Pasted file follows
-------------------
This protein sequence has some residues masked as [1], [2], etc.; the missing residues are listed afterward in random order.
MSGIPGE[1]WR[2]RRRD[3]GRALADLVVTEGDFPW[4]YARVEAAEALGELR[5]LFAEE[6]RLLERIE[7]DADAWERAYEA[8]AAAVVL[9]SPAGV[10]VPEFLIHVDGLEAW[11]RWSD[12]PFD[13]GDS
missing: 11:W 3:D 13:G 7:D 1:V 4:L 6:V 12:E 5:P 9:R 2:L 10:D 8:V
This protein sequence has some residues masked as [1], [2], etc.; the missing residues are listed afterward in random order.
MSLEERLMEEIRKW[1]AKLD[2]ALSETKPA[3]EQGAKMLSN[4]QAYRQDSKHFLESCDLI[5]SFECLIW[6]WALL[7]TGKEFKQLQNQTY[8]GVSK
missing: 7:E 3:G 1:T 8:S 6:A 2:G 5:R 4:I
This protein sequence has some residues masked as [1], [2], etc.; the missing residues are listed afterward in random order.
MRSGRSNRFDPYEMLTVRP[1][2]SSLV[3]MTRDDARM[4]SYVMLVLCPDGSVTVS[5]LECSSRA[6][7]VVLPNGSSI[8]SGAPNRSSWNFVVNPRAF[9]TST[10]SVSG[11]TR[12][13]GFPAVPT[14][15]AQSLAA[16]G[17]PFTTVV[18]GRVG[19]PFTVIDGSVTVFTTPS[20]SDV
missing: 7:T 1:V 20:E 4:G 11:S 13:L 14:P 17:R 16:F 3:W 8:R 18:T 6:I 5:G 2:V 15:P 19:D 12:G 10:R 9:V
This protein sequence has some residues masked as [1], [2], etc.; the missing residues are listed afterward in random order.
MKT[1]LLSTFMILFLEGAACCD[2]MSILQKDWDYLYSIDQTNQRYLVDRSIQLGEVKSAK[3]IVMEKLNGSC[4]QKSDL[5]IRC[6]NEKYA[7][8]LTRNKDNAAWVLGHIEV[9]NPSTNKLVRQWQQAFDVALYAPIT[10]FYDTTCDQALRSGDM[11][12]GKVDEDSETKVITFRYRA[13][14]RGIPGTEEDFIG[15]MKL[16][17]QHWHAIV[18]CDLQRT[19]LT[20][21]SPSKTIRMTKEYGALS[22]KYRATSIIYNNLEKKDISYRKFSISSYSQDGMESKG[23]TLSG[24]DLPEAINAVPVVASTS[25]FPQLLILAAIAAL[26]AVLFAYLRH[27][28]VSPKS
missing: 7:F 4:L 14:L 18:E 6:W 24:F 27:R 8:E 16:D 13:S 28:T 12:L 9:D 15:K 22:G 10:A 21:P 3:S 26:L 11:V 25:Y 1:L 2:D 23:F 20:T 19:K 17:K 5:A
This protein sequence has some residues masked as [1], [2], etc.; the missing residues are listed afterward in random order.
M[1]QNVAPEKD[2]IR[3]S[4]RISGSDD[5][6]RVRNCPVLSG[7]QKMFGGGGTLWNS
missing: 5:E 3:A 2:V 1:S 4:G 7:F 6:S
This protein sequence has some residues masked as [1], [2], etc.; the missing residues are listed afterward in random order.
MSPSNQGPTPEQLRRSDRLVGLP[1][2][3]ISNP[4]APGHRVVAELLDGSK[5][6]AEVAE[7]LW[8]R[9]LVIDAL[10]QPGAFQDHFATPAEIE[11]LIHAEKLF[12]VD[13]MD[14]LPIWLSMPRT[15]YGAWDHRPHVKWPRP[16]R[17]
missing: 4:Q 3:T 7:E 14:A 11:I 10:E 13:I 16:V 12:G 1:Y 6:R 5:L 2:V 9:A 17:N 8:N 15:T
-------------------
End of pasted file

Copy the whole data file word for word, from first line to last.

This protein sequence has some residues masked as [1], [2], etc.; the missing residues are listed afterward in random order.
MSGIPGE[1]WR[2]RRRD[3]GRALADLVVTEGDFPW[4]YARVEAAEALGELR[5]LFAEE[6]RLLERIE[7]DADAWERAYEA[8]AAAVVL[9]SPAGV[10]VPEFLIHVDGLEAW[11]RWSD[12]PFD[13]GDS
missing: 11:W 3:D 13:G 7:D 1:V 4:L 6:V 12:E 5:P 9:R 2:L 10:D 8:V
This protein sequence has some residues masked as [1], [2], etc.; the missing residues are listed afterward in random order.
MSLEERLMEEIRKW[1]AKLD[2]ALSETKPA[3]EQGAKMLSN[4]QAYRQDSKHFLESCDLI[5]SFECLIW[6]WALL[7]TGKEFKQLQNQTY[8]GVSK
missing: 7:E 3:G 1:T 8:S 6:A 2:G 5:R 4:I
This protein sequence has some residues masked as [1], [2], etc.; the missing residues are listed afterward in random order.
MRSGRSNRFDPYEMLTVRP[1][2]SSLV[3]MTRDDARM[4]SYVMLVLCPDGSVTVS[5]LECSSRA[6][7]VVLPNGSSI[8]SGAPNRSSWNFVVNPRAF[9]TST[10]SVSG[11]TR[12][13]GFPAVPT[14][15]AQSLAA[16]G[17]PFTTVV[18]GRVG[19]PFTVIDGSVTVFTTPS[20]SDV
missing: 7:T 1:V 20:E 4:G 11:S 13:L 14:P 17:R 16:F 3:W 8:R 18:T 6:I 5:G 2:V 15:P 19:D 12:G 10:R 9:V
This protein sequence has some residues masked as [1], [2], etc.; the missing residues are listed afterward in random order.
MKT[1]LLSTFMILFLEGAACCD[2]MSILQKDWDYLYSIDQTNQRYLVDRSIQLGEVKSAK[3]IVMEKLNGSC[4]QKSDL[5]IRC[6]NEKYA[7][8]LTRNKDNAAWVLGHIEV[9]NPSTNKLVRQWQQAFDVALYAPIT[10]FYDTTCDQALRSGDM[11][12]GKVDEDSETKVITFRYRA[13][14]RGIPGTEEDFIG[15]MKL[16][17]QHWHAIV[18]CDLQRT[19]LT[20][21]SPSKTIRMTKEYGALS[22]KYRATSIIYNNLEKKDISYRKFSISSYSQDGMESKG[23]TLSG[24]DLPEAINAVPVVASTS[25]FPQLLILAAIAAL[26]AVLFAYLRH[27][28]VSPKS
missing: 7:F 4:L 14:L 18:E 6:W 24:F 27:R 8:E 16:D 13:S 28:T 12:L 9:D 15:K 22:G 10:A 21:P 3:S 26:L 11:V 25:Y 1:L 2:D 23:F 20:T 19:K 17:K 5:A
This protein sequence has some residues masked as [1], [2], etc.; the missing residues are listed afterward in random order.
M[1]QNVAPEKD[2]IR[3]S[4]RISGSDD[5][6]RVRNCPVLSG[7]QKMFGGGGTLWNS
missing: 5:E 3:A 2:V 1:S 4:G 7:F 6:S
This protein sequence has some residues masked as [1], [2], etc.; the missing residues are listed afterward in random order.
MSPSNQGPTPEQLRRSDRLVGLP[1][2][3]ISNP[4]APGHRVVAELLDGSK[5][6]AEVAE[7]LW[8]R[9]LVIDAL[10]QPGAFQDHFATPAEIE[11]LIHAEKLF[12]VD[13]MD[14]LPIWLSMPRT[15]YGAWDHRPHVKWPRP[16]R[17]
missing: 4:Q 3:T 7:E 14:A 11:I 10:E 13:I 16:V 12:G 1:Y 6:R 5:L 2:V 9:A 17:N 8:N 15:T